Stu Bykofsky — a longtime columnist for the Philadelphia Daily News — penned a piece in the wake of the deadly clash of protesters in Charlottesville, Virginia, over the weekend with a provocative title: "The day I sided with the Nazis."
But the content is far from what the title may initially suggest.
Bykofsky wrote that he was "a good liberal happily mouthing platitudes about freedom of expression" until neo-Nazis announced plans in the late 1970s to march through Skokie, Illinois — a Chicago suburb with thousands of Jewish survivors of the Holocaust.
He said his first reaction was, “Oh, no you don’t.”
More from Bykofsky's column:
Nazis, like the Ku Klux Klan, represent ideas that are universally despised by people of good will in America, and I will concede that is not all of us.
Back then, Skokie sought to prohibit the march. The village argued that the display of the swastika promoted hate against Jews and others. It said the location of the march was chosen to inflict emotional harm on the survivors and the village feared there would be violence.
When the American Civil Liberties Union joined the case on the side of the brown shirts, I tore up my membership card.
I was not alone. Thousands of ACLU members, not just Jews, quit the civil rights organization. Yeah, sure, I reasoned (with many others, I’m sure) the bastards may deserve a defense but I don’t want to pay for it.
But the ACLU asked an important question, he wrote: If the swastika could be banned on this occasion, on what other occasions could it be banned? And then, of course, with such a precedent intact, what other symbols might be banned at the hands of the government? As to emotional harm inflicted by a swastika, Bykofsky continued, how can that be gauged?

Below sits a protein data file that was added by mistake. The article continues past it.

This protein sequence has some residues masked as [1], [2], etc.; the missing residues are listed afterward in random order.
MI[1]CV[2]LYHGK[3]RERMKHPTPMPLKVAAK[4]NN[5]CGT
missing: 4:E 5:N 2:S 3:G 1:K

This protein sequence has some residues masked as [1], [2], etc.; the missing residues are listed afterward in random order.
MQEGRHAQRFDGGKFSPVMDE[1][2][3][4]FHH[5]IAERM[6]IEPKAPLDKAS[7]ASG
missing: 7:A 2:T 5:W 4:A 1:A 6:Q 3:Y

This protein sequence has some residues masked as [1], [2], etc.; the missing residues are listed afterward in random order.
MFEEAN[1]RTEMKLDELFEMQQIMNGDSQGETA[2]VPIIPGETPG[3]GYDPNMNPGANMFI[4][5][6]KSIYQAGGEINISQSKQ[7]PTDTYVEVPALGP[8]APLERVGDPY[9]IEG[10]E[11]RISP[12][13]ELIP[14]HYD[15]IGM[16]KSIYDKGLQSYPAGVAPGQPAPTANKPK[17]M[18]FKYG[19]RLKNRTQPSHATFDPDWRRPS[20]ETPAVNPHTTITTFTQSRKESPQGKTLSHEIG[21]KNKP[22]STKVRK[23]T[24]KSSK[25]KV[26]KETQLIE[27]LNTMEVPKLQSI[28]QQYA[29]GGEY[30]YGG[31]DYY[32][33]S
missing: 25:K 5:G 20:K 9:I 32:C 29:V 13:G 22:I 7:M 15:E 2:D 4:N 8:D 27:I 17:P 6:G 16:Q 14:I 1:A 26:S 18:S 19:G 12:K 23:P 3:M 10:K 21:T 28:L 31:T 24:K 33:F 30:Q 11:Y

When the U.S. Supreme Court finally said the Nazis could march where they wanted to, Bykofsky called it an "enormous, if troubling, victory for the First Amendment."
More from Bykofsky:
It took a while, but eventually I came to side with the Supreme Court, the ACLU — and the Nazis, even while I wanted to vomit.
The purpose of the First Amendment is to protect unpopular ideas because popular ideas don’t need protection. Statements that I regard as anti-American are protected. Hate speech is protected. The line is drawn at the point of advocating violence.
He observed that in Virginia Gov. Terry McAullife’s remarks about outsiders bringing violence to Virginia he "heard distant echoes of southern sheriffs prohibiting civil rights marches by so-called 'outside agitators.'” And therein festers a "common principle," Bykofsky said: "Quashing dissent."
He added that in Charlottesville the "unsavory garbage bag of white supremacists, anti-Semites and fascists did the right thing by getting a parade permit and the authorities did the wrong thing by not adequately protecting them."
Furthermore, Bykofsky said a march — "even one with goons waving Nazi flags" — doesn't qualify as “domestic terrorism" until action takes place that causes physical harm.
"On TV, I heard the pain in the voices from many people, especially blacks, about how emotionally terrifying the Confederate flag is to them," he said. "I get it, but if you allow the idea of something to terrify you, the bad guys are empowered."
The Bill of Rights requires us to suffer what we despise. The cost of freedom can be high.
The antidote for bad ideas is good ideas. Answer a march of hate with a march of love.
Neither the blindfold nor the gag is an instrument of democracy.